The Dobbs Oral Argument: Lowlights and More Lowlights
By Eric Segall
If you are reading this blog, you know that the most important abortion case in 30 years was argued this morning at the Supreme Court. As expected, precedent was a major issue (especially for the liberals) while the location of where the right to terminate a pregnancy comes from was a major topic for the conservatives. Below are lowlights from the argument, which was much more theater than legal or even policy discussion. At the bottom of the post, I offer a few predictions about what is to come.
1) Chief Justice Roberts, whom as Mike points out here, seemed obsessed with saying a fifteen week ban gives women enough choice to satisfy Casey's undue burden test, completely underestimates how many women have to make gut-wrenching decisions about whether to continue their pregnancies because of dramatically changed health conditions of the fetus or other family issues and tragedies. His insensitivity to those questions is unpardonable. Mike also points out in his post numerous other problems with Roberts' apparent position that a 15 week ban is consistent with Casey. It is not.
2) Justice Barrett repeatedly suggested that "safe haven" laws dealing with adoption drastically minimize the burdens on women of states forcing them to carry fetuses to term against their wills. This posture ignores many realities about pregnancy and adoption. Her perspective on that corner of this debate is awful. As Mike tweeted out during the argument, his wife and law professor Sherry Colb decimated this argument here.
3. Justice Alito was just a jerk throughout the argument showing no empathy at all that there may be two sides to this very difficult question. Admittedly, this observation could be applied to Alito during most arguments.
4. The Solicitor General of the United States, arguing on behalf of the clinics, who otherwise did an excellent job, was asked whether the Court has ever reversed a case for no reason other than it was wrongly decided the day it was issued. She said no. That is just wrong. The examples are legion with Janus v. AFSCME and Lawrence v. Texas being just two of many examples. The reality, as I once wrote, is that the Court barely cares about precedent, especially in big cases.
5. On at least three occasions, Chief Justice Roberts referred to Justice Blackmun's private papers to argue that Roe's viability line is arbitrary. The private papers of a Justice! This is unforgivable, especially as Blackmun joined the Court's reaffirming of the viability line in Casey.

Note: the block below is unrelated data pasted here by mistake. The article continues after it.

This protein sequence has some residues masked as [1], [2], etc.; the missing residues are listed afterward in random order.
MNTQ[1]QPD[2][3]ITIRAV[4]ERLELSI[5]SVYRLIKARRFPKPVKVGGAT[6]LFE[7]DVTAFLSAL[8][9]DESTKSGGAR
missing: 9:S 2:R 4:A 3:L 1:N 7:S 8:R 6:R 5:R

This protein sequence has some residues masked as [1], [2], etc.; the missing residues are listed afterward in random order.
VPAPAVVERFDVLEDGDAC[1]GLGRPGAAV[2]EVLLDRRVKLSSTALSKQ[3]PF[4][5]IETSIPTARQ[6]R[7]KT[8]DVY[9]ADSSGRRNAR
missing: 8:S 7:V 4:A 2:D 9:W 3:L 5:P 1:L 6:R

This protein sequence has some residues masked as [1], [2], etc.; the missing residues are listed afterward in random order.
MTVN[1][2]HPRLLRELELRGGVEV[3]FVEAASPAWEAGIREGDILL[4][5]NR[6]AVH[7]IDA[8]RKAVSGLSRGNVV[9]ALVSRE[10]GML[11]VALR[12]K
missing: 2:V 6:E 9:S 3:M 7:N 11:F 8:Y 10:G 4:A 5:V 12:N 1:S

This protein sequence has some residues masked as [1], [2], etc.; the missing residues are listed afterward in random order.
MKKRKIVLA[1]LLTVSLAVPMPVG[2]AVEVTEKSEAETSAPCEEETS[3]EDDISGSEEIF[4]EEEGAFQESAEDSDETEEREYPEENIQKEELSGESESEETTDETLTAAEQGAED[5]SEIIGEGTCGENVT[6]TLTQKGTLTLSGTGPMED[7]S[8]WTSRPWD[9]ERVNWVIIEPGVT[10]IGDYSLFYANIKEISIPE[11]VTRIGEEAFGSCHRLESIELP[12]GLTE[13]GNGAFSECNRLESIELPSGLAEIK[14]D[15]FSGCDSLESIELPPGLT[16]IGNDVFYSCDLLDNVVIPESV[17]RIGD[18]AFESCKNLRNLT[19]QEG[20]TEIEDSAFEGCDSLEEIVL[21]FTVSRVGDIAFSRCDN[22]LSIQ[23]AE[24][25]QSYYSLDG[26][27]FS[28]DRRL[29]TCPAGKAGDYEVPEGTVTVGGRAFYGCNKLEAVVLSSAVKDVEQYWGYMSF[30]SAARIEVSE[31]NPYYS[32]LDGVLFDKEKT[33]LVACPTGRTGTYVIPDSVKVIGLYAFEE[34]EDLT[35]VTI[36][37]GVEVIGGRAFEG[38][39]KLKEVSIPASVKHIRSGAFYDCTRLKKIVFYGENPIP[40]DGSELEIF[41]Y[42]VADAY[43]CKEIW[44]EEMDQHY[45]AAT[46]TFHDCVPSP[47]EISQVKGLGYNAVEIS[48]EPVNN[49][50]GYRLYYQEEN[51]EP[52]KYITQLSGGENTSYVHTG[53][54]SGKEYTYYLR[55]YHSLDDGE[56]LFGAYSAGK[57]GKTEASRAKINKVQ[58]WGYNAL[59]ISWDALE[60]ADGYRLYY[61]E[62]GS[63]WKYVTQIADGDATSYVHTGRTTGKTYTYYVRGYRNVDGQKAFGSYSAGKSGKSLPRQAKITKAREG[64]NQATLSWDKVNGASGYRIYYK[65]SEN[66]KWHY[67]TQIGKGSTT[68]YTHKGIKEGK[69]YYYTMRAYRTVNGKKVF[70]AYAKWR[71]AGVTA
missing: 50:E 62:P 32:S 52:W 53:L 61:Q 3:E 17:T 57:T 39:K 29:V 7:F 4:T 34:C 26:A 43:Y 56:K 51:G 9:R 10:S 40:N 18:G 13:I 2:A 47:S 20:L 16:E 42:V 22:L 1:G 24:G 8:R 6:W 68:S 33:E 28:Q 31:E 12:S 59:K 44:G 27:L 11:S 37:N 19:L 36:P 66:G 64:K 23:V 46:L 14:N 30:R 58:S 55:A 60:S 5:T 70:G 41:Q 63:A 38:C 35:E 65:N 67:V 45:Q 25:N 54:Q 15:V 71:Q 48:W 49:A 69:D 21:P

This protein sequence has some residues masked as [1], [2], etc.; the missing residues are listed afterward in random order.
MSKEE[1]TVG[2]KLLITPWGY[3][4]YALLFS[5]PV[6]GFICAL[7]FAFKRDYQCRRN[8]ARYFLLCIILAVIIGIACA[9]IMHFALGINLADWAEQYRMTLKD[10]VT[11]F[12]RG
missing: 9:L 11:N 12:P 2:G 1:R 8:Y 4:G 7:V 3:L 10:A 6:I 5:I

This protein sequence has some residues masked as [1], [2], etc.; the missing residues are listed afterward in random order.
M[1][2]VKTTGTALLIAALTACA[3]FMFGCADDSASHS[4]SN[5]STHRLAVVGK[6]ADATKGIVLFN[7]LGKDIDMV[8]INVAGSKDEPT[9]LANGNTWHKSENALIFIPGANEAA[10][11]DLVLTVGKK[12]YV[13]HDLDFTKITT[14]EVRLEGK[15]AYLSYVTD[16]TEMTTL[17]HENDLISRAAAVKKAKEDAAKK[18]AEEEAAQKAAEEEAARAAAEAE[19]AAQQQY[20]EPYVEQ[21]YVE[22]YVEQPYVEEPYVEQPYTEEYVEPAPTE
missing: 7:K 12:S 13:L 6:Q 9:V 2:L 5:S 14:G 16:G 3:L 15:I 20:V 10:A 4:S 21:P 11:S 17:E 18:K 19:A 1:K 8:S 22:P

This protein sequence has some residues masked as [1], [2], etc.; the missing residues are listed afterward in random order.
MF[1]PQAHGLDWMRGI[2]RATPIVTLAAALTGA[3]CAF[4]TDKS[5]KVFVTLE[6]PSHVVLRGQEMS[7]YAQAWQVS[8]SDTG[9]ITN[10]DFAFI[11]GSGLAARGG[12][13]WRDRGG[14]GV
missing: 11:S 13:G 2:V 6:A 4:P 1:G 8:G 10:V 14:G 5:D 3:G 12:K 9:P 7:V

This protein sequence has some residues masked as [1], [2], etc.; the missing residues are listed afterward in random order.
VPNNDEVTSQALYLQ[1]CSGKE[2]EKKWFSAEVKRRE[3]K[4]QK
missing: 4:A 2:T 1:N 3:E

6. There was precious little discussion of what should be the most important legal question in the abortion context: can women be equal in our country without having the right to control their bodily integrity and their reproductive freedoms. In my humble opinion, the equal protection clause is where this legal battle should be fought in the courts if it is going to be fought there at all.
7. Chief Justice Roberts referred to what other countries have done regarding abortion and how the viability line is an outlier. Okay, but as I have documented on this blog, we are the only country in the free world without a national paid family leave plan, and we are terrible at providing support to poor women and families after a fetus is born. Those facts seem relevant.
8. Justice Thomas asked numerous times about women endangering their fetuses through drug use or negligent conduct and whether states can deal with that problem appropriately. This entire line of questioning seemed very odd and had nothing to do with the facts of this case or the Mississippi law. The major case he relied on he admitted involved a post-viable fetus.
9. Justices Kavanaugh and Barrett, who talked a lot about adhering to precedent during their confirmation hearings, seemed much less concerned about that issue today, surprising no one on the planet.
10. It was helpful to listen to the arguments live. Watching them would have been much, much better.
11. My impression was that Justice Sotomayor was quite upset and her tone seemed defeated and resigned. I could report on that better if ..... see number 10 above.
12. Justice Kagan seemed much less pointed than she is usually and her tone also felt resigned.
I think the conventional wisdom coming out of the argument will be that the Court will definitely uphold the law (that's a lock), and that the conservatives will disagree on how to do it and whether to flatly overrule Roe and Casey. Readers of the blog and my work know that I am pro-choice all the way down but think the Court erred in constitutionalizing the issue because it has so damaged feminist and progressive causes across the board and because of my Thayerian views on judicial deference. We likely will soon find out if I am right or wrong about the former question, maybe not this term, but soon.